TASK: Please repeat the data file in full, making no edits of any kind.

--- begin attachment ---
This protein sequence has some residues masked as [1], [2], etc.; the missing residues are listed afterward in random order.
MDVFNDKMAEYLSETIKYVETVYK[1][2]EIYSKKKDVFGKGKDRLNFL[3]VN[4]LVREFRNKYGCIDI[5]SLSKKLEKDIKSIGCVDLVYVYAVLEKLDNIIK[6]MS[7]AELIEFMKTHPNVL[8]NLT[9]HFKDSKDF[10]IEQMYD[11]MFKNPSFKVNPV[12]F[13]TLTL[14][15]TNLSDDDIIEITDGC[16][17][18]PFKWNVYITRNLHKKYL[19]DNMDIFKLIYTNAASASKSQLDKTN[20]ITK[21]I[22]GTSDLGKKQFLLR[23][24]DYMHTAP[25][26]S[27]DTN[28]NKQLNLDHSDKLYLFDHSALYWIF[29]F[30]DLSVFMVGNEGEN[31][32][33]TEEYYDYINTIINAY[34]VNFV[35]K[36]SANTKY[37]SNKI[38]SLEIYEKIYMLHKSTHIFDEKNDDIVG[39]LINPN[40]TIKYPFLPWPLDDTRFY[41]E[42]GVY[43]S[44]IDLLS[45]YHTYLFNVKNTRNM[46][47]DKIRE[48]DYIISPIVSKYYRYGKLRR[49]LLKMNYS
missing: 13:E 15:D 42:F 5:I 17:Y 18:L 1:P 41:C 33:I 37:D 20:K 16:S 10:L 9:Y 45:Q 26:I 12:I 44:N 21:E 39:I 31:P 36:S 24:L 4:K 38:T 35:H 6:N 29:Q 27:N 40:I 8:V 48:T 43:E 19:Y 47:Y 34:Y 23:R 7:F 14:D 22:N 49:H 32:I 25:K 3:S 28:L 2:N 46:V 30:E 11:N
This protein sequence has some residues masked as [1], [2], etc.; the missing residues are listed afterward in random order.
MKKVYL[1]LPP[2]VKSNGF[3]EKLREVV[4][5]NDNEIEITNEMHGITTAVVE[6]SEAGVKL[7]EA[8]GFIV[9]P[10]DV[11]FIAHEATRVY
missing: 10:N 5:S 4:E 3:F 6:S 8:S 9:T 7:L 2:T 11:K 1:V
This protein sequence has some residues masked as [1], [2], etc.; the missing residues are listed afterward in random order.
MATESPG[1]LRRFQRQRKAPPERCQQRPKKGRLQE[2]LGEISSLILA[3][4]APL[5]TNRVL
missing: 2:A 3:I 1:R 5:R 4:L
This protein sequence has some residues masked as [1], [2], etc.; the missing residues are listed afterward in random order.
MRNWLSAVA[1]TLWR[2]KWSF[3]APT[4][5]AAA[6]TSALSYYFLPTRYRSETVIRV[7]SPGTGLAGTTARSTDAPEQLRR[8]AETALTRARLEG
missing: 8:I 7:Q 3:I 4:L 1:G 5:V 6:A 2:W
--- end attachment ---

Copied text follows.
This protein sequence has some residues masked as [1], [2], etc.; the missing residues are listed afterward in random order.
MDVFNDKMAEYLSETIKYVETVYK[1][2]EIYSKKKDVFGKGKDRLNFL[3]VN[4]LVREFRNKYGCIDI[5]SLSKKLEKDIKSIGCVDLVYVYAVLEKLDNIIK[6]MS[7]AELIEFMKTHPNVL[8]NLT[9]HFKDSKDF[10]IEQMYD[11]MFKNPSFKVNPV[12]F[13]TLTL[14][15]TNLSDDDIIEITDGC[16][17][18]PFKWNVYITRNLHKKYL[19]DNMDIFKLIYTNAASASKSQLDKTN[20]ITK[21]I[22]GTSDLGKKQFLLR[23][24]DYMHTAP[25][26]S[27]DTN[28]NKQLNLDHSDKLYLFDHSALYWIF[29]F[30]DLSVFMVGNEGEN[31][32][33]TEEYYDYINTIINAY[34]VNFV[35]K[36]SANTKY[37]SNKI[38]SLEIYEKIYMLHKSTHIFDEKNDDIVG[39]LINPN[40]TIKYPFLPWPLDDTRFY[41]E[42]GVY[43]S[44]IDLLS[45]YHTYLFNVKNTRNM[46][47]DKIRE[48]DYIISPIVSKYYRYGKLRR[49]LLKMNYS
missing: 13:E 15:D 42:F 5:I 17:Y 18:L 1:P 41:C 33:I 37:D 20:K 16:S 10:L 9:Y 45:Q 26:I 12:I 44:N 21:E 39:I 31:P 36:S 24:L 4:K 38:T 35:H 6:N 29:Q 27:N 40:I 8:V 48:T 43:E 19:Y 47:Y 34:Y 23:R 7:F 14:D 22:N 49:H 32:I 25:K 3:S 28:L 2:N 46:V 30:E 11:N
This protein sequence has some residues masked as [1], [2], etc.; the missing residues are listed afterward in random order.
MKKVYL[1]LPP[2]VKSNGF[3]EKLREVV[4][5]NDNEIEITNEMHGITTAVVE[6]SEAGVKL[7]EA[8]GFIV[9]P[10]DV[11]FIAHEATRVY
missing: 10:N 5:S 4:E 3:F 6:S 8:S 9:T 7:L 2:T 11:K 1:V
This protein sequence has some residues masked as [1], [2], etc.; the missing residues are listed afterward in random order.
MATESPG[1]LRRFQRQRKAPPERCQQRPKKGRLQE[2]LGEISSLILA[3][4]APL[5]TNRVL
missing: 2:A 3:I 1:R 5:R 4:L
This protein sequence has some residues masked as [1], [2], etc.; the missing residues are listed afterward in random order.
MRNWLSAVA[1]TLWR[2]KWSF[3]APT[4][5]AAA[6]TSALSYYFLPTRYRSETVIRV[7]SPGTGLAGTTARSTDAPEQLRR[8]AETALTRARLEG
missing: 8:I 7:Q 3:I 4:L 1:G 5:V 6:A 2:W